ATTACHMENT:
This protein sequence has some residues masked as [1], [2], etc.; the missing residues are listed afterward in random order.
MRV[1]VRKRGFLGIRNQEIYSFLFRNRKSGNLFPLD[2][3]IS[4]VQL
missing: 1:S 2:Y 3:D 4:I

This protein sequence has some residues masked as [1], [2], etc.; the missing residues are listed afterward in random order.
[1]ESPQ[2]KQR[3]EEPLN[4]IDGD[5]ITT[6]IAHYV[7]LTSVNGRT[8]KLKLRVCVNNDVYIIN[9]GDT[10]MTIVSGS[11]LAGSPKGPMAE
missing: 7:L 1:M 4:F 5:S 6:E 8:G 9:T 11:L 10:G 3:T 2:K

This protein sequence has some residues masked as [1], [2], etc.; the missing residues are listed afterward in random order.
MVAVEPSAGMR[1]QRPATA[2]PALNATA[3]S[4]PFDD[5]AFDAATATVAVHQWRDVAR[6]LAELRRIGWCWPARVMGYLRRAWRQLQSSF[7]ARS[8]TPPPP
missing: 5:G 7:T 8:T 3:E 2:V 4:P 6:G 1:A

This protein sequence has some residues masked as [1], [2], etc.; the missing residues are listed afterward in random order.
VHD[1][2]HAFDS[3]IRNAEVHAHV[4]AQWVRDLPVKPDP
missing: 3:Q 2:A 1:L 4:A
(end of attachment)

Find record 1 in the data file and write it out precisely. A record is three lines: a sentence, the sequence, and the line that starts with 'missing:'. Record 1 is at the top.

This protein sequence has some residues masked as [1], [2], etc.; the missing residues are listed afterward in random order.
MRV[1]VRKRGFLGIRNQEIYSFLFRNRKSGNLFPLD[2][3]IS[4]VQL
missing: 1:S 2:Y 3:D 4:I